Crews gathered at the Port of Port Townsend’s Boat Haven on Thursday to watch the Lady Washington

Crews gathered at the Port of Port Townsend’s Boat Haven on Thursday to watch the Lady Washington

Refurbished Lady Washington back gets back in the sea from Port Townsend

PORT TOWNSEND –– After almost three weeks of work as it received a makeover at the Port of Port Townsend’s Boat Haven, Lady Washington, the state’s official state ship, is back in the water.

Crews from the port loaded the Lady Washington into a boat lift Thursday afternoon and carried it from the boat yard to the dock, where it was eased into Port Townsend Bay.

It sailed around Admiralty Inlet, where the Coast Guard was slated to inspect its seaworthiness, according to Capt. Ken Lazarus.

Today, the ship is expected to head to its home port in Aberdeen under the auspices of Grays Harbor Historical Seaport Authority.

There, the crew will prepare for guest appearances further down the West Coast during autumn and winter.

Workers gave the 25-year-old ship fresh paint while it was on shore and replaced several rotten planks in its hull.

“She’s beginning to look like a brand-new lady,” said Billy Constable, purser of the Lady Washington’s crew.

The ship has been in Port Townsend since it came to make a guest appearance at the Wooden Boat Festival from Sept. 5-7.

Constable said the crew is scheduled to sail to the San Francisco Bay area, where the Lady Washington will spend a month making appearances at harbors on the California coast.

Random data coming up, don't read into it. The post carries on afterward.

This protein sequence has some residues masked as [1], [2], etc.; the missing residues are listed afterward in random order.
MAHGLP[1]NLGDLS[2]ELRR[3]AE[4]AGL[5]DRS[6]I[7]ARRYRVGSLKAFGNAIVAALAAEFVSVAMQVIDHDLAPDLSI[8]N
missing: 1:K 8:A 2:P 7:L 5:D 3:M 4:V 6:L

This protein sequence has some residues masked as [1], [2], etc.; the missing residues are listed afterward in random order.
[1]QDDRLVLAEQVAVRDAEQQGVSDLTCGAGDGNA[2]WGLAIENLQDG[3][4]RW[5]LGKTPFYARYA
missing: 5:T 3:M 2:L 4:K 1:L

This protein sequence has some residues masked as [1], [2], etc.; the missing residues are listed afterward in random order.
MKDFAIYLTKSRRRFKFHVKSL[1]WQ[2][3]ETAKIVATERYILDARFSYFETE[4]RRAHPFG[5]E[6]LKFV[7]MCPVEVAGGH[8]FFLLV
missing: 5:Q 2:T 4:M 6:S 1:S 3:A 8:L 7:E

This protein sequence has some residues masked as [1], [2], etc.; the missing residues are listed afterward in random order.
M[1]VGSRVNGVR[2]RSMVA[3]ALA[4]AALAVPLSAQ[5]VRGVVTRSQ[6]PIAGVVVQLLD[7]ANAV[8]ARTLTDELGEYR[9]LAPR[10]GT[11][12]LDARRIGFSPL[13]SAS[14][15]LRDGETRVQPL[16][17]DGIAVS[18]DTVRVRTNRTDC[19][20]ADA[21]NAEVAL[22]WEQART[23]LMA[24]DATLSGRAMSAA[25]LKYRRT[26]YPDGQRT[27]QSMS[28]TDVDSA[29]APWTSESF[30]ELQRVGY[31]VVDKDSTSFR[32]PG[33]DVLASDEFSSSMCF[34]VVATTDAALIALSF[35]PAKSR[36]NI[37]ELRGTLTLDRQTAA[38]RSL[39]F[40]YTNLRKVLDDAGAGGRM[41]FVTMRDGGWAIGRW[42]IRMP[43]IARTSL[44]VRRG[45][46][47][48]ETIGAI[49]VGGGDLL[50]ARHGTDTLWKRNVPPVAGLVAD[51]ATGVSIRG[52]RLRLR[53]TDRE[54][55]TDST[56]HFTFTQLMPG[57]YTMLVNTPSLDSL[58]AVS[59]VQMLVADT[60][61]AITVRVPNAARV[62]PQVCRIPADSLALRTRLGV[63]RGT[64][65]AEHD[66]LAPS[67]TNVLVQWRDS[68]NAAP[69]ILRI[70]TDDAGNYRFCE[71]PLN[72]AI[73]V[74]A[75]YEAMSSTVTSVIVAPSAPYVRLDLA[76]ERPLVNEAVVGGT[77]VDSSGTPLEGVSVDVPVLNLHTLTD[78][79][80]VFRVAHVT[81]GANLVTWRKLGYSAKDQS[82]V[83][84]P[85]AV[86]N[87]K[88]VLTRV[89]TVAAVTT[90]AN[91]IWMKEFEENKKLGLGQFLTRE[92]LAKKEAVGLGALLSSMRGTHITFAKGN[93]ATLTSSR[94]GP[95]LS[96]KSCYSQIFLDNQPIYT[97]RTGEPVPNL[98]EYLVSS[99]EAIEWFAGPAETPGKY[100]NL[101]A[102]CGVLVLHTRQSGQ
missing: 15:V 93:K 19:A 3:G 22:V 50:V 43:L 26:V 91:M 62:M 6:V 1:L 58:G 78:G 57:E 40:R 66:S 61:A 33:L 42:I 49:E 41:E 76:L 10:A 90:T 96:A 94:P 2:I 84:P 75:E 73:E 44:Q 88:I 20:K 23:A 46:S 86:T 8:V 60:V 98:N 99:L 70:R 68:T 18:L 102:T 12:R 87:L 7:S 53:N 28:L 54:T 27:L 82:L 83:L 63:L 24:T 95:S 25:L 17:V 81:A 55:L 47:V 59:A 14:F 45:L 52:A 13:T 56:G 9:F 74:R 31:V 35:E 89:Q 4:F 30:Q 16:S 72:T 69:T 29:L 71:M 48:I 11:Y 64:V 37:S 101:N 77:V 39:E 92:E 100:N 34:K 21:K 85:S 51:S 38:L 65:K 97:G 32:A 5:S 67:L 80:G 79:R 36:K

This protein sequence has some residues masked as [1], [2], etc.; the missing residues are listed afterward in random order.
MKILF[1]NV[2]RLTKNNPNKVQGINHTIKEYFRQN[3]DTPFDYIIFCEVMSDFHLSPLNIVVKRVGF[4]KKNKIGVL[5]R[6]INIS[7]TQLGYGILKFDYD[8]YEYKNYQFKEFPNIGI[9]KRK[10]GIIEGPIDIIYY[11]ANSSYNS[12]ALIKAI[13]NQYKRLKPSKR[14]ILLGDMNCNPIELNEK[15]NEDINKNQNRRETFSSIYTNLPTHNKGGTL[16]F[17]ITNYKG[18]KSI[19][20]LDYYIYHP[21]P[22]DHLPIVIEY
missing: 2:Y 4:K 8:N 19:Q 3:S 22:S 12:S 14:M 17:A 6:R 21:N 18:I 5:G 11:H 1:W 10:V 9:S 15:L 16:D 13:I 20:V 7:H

During the ship’s time in Port Townsend, the crew switched from its summer staff to a smaller seven-member winter crew, according to Lazarus.

Launched in 1989 as part of the Washington centennial celebrations, Lady Washington was designed by Ray Wallace as a replica of one of the first U.S. flagged vessels to explore the west coast of North America.

The original Lady Washington was built in the 1750s near Boston and sailed around Cape Horn in 1788 to trade furs with the First Nation people of Vancouver Island.

The modern version is 112 feet long overall, 22 feet wide, and her main mast rises 89 feet from the water.

The ship was named the state’s tall-ship ambassador by the Legislature in 2007 and sails to more than 40 ports a year in Washington, Oregon and California.

The ship has appeared in several movies, including “Pirates of the Caribbean: The Curse of the Black Pearl” in 2003.

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Sequim-Dungeness Valley Editor Joe Smillie can be reached at 360-681-2390, ext. 5052, or at jsmillie@peninsuladailynews.com.

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